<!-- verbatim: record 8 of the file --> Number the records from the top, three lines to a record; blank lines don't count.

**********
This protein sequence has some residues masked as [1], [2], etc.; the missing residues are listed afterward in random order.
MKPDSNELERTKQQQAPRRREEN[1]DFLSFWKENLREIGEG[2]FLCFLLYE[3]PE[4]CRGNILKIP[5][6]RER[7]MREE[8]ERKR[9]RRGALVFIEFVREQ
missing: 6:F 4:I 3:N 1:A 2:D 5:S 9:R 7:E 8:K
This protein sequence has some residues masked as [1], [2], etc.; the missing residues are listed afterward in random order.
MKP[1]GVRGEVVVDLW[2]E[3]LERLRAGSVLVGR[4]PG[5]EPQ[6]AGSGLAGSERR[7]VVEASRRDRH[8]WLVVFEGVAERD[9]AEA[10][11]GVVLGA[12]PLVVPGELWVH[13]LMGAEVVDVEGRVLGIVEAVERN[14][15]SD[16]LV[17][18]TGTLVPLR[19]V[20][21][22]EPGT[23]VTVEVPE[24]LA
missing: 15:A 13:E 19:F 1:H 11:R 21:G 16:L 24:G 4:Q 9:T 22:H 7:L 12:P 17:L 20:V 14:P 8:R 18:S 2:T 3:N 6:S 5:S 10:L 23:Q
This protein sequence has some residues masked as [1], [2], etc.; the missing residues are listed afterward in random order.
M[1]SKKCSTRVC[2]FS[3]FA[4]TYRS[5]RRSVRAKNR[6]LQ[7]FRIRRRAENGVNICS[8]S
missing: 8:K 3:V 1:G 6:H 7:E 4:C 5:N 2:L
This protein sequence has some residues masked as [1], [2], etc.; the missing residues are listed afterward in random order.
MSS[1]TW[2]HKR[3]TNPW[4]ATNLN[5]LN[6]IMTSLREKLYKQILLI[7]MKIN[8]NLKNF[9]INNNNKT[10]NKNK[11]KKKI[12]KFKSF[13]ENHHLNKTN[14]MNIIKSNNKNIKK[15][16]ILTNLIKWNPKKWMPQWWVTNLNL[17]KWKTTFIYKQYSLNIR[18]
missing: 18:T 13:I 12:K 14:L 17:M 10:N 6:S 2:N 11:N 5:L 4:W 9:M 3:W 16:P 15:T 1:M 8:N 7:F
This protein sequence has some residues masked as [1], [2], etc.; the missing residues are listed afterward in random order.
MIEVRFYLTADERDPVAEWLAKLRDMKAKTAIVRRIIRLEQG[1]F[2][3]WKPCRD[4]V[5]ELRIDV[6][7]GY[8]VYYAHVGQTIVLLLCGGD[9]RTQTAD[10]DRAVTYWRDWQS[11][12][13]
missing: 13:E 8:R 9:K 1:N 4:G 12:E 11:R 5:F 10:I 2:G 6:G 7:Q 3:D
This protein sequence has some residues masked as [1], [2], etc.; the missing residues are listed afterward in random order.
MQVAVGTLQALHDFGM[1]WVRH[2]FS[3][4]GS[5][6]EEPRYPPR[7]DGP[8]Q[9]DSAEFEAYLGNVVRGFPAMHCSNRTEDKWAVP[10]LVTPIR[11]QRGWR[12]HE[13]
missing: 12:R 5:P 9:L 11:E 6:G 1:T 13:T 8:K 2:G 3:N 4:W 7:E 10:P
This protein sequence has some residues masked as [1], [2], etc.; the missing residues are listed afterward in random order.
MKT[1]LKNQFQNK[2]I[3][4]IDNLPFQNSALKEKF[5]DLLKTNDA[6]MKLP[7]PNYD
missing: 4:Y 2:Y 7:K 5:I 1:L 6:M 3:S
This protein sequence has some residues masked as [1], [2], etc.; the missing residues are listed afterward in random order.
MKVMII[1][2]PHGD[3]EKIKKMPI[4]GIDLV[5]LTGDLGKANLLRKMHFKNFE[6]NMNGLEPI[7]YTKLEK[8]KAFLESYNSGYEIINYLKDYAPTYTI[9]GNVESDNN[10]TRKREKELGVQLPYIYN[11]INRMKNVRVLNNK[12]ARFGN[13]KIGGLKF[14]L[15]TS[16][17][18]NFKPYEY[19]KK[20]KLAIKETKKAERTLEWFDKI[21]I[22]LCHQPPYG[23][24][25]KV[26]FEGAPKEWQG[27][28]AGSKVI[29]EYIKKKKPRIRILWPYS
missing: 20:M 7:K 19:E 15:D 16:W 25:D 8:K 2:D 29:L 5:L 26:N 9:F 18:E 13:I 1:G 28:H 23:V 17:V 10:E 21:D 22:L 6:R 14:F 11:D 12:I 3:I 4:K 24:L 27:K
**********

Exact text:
This protein sequence has some residues masked as [1], [2], etc.; the missing residues are listed afterward in random order.
MKVMII[1][2]PHGD[3]EKIKKMPI[4]GIDLV[5]LTGDLGKANLLRKMHFKNFE[6]NMNGLEPI[7]YTKLEK[8]KAFLESYNSGYEIINYLKDYAPTYTI[9]GNVESDNN[10]TRKREKELGVQLPYIYN[11]INRMKNVRVLNNK[12]ARFGN[13]KIGGLKF[14]L[15]TS[16][17][18]NFKPYEY[19]KK[20]KLAIKETKKAERTLEWFDKI[21]I[22]LCHQPPYG[23][24][25]KV[26]FEGAPKEWQG[27][28]AGSKVI[29]EYIKKKKPRIRILWPYS
missing: 20:M 7:K 19:E 15:D 16:W 25:D 8:K 2:D 29:L 5:L 26:N 9:F 18:E 13:I 1:G 28:H 23:V 17:V 10:E 21:D 22:L 6:R 14:F 11:D 12:I 3:I 4:K 24:L 27:K